Meet the Editorial Board: From the Dystonia Dialogue:
Ever wonder about the people behind the Dystonia Dialogue magazine? The Editorial Board is a group of volunteers that oversees the content of the magazine to make sure it reflects the interests and needs of the dystonia community. They are individuals living with dystonia, parents, siblings, and advocates. They represent primary dystonias, secondary dystonias, focal forms, adult-onset, and childhood-onset.
Tell us what you think of the magazine! Email the Editorial Board at firstname.lastname@example.org
I was diagnosed with generalized dystonia at age 15. With the assistance of a bicycle, I attended Kenyon College where I graduated with a degree in History. After graduation, I moved to Washington, DC where with the assistance of a cane and the DC taxi system, I worked for candidates running for Congress, Senate, Governor, and President. I now live in Chicago and work at a public relations consulting firm, and with the assistance of deep brain stimulation a few years ago, I no longer need the assistance of bikes, canes, and cabs.
My younger brother developed severe generalized dystonia as a child and was treated in the 1950s with stereotactic brain surgery. I have followed the success of the DMRF since its inception and have been a member and leader of the Kelowna, British Columbia support group. As an ophthalmologist, I treated blepharospasm patients with botulinum toxin when it first became available in Canada. I was surprised to develop adult onset generalized dystonia in my fifties and retired from practice because of this but remain interested as both of my children are ophthalmologists. Recent years see my wife Barbara and I busy with 'extreme grandparenting' for three healthy toddlers.
I am a media/TV/radio/radio network veteran of 35 years located in Colorado Springs, Colorado. This included being a TV meteorologist from 1989-2003 at the local CBS affiliate, production director and chief forecaster for the Business Radio Network and local radio stations, and voice work for car commercials broadcast in markets around the country.
I was diagnosed with oromandibular dystonia in 1995 after nine months of seeing various neurologists in Colorado Springs and Denver. I was off the air for four years and returned to the air in the spring of 1999 after botulinum toxin injections and oral medications, and continued broadcasting until 2003 when I had to leave the air again due to variability of speech quality. I created the website airportandtraveldelays.com and predicted airport delays in advance based on my weather forecasts for key hub cities around the US and Canada from 2006-2008.
Today I am the media columnist/reporter for The Gazette in Colorado Springs and manage the internet message boards for WFMT/WTTW public radio/TV in Chicago. I am a longtime community volunteer and currently am on the Citizens Advisory Board, Gold Hill Division with the Colorado Springs police department. I am the president of my homeowners association and manage a $180,000 a year budget.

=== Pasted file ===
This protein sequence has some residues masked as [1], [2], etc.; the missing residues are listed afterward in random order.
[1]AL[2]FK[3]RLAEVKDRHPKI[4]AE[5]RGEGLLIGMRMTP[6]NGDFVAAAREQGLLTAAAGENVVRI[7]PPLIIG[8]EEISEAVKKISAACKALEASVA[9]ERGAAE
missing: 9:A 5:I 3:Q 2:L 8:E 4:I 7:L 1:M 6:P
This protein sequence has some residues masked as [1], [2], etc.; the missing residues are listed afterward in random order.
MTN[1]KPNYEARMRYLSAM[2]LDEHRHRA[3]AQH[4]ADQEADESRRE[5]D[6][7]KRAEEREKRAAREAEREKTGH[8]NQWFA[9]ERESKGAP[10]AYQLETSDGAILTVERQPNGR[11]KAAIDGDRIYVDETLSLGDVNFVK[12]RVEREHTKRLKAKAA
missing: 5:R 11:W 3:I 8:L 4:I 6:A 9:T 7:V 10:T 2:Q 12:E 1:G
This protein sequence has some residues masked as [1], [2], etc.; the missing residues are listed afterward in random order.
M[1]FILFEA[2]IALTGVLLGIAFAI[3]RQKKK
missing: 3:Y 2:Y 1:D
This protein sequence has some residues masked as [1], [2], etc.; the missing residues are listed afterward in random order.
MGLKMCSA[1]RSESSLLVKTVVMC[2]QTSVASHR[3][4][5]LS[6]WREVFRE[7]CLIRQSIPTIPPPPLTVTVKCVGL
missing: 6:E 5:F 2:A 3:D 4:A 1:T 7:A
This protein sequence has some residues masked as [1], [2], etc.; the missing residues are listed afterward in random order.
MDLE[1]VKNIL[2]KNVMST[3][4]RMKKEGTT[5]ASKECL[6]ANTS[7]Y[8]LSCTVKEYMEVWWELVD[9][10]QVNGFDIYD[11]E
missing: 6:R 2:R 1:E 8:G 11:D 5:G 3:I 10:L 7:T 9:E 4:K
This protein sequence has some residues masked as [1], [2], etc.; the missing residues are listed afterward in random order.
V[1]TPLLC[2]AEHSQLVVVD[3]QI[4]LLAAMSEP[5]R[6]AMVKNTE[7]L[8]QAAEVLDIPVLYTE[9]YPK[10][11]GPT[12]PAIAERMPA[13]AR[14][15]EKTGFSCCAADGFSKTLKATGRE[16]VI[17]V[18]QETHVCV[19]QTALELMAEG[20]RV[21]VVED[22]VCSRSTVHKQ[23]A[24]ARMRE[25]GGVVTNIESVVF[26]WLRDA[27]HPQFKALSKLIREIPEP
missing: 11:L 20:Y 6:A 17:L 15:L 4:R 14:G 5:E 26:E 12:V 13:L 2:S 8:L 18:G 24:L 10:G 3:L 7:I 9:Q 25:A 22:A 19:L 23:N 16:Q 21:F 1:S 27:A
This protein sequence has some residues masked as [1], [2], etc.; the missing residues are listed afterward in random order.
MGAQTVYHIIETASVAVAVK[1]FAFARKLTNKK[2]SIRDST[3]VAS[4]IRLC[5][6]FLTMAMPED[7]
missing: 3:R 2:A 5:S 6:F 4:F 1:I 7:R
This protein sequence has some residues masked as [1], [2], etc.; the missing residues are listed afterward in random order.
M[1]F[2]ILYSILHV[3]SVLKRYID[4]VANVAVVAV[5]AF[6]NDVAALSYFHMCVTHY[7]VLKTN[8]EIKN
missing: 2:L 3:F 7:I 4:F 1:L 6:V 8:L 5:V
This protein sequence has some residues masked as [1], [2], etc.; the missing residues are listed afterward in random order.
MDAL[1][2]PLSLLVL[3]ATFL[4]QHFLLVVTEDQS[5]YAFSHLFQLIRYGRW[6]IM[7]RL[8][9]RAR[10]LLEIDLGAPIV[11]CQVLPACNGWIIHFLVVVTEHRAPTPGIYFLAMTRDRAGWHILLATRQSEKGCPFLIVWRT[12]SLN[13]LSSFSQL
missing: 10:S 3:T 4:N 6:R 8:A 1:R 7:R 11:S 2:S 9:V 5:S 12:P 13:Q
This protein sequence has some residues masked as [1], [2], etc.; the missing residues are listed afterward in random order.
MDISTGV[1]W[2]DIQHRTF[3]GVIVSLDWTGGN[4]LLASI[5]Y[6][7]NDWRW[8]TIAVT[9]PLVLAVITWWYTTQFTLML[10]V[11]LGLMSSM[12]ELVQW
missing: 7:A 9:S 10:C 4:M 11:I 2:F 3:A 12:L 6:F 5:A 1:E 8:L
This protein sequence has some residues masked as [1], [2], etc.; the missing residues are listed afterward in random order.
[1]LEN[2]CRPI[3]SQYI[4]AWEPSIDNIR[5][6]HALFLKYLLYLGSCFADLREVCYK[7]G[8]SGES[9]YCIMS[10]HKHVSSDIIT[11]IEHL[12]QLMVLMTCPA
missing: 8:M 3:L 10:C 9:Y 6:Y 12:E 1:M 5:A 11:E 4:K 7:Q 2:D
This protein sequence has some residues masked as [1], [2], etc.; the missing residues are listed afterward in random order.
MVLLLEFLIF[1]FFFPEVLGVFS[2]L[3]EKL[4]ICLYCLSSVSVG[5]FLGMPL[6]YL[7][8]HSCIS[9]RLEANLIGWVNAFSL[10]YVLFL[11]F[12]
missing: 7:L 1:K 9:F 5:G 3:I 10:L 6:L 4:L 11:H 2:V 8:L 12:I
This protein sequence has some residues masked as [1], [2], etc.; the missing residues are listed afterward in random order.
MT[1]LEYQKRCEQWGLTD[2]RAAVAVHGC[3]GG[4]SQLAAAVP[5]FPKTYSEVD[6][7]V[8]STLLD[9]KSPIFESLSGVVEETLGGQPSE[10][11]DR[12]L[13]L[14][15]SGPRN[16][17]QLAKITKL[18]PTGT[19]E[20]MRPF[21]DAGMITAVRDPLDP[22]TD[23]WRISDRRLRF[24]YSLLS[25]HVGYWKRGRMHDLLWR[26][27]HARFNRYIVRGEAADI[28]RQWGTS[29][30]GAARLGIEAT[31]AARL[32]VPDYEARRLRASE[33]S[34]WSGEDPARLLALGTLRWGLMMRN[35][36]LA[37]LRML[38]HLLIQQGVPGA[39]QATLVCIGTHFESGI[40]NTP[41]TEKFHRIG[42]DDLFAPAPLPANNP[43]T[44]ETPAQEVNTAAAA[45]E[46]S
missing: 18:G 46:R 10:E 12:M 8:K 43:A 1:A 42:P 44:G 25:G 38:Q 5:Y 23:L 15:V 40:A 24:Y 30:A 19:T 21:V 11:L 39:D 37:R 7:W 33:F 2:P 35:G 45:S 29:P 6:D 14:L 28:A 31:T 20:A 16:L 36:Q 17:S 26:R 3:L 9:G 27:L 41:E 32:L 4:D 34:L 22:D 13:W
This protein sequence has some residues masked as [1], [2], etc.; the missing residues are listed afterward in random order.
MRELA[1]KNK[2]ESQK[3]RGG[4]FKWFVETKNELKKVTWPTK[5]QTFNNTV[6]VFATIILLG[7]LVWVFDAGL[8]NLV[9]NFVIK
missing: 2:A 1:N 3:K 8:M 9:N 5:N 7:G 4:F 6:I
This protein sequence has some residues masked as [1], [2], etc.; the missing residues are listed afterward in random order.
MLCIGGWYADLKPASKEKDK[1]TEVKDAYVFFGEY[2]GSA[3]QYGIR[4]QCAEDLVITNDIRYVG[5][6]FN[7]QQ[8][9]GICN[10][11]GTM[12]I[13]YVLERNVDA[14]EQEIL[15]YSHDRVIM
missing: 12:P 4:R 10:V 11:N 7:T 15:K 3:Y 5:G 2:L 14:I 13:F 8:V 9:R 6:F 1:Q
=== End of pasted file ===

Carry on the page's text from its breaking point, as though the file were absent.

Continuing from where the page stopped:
I am the DMRF Vice President of Awareness and Activities as well as the Chair of the Editorial Board. My husband Dennis and I became involved in the DMRF in 1978 when our son Art was diagnosed with generalized dystonia. We also helped found the Chicago Chapter of the DMRF and remain closely involved by attending meetings and hosting an annual letter-writing fundraising campaign. I’m also a member of the DMRF Public Relations Committee. My husband and I live in Highland Park, Illinois, a suburb of Chicago. In our spare time we enjoy spending time with our grandchildren and traveling around the world.
I have been a DMRF Board Member for five years and have served on the Editorial Board for the past three years. Formerly in the textile business, I live in Los Angeles with my husband, Mark, (who serves as the DMRF's Treasurer) and our children, 14-year-old David and 11-year-old Rachel. David was diagnosed with dystonia at age eight. Our whole family is extremely committed to supporting research. In addition to fundraising year round, last year we had the unique opportunity to visit DMRF-funded investigators in their lab and thank them for their efforts to benefit the dystonia community.
I was born, raised, and educated in the Chicago area. After a brief stint as an educator, I joined the Air Force and became an intelligence officer. I then spent the next 20 years going to interesting places, meeting interesting people, and doing interesting things. After retirement I continued my research efforts as a deputy project manager at NASA's Jet Propulsion Laboratory. It was during this period that I was struck with spasmodic dysphonia. My inability to speak effectively ended my professional career. Like so many others I then spent years trying to get a diagnosis. Finally, by using the internet, I diagnosed myself and was able to get to a movement disorder specialist and proper treatment. I vowed then to do what I could to prevent others from going through what I did and got involved with the DMRF. My main hobby is target shooting, and I write a newspaper column, magazine articles, and contributions to technical anthologies about the same. I also write poetry and have won several local competitions and participate in readings from time to time.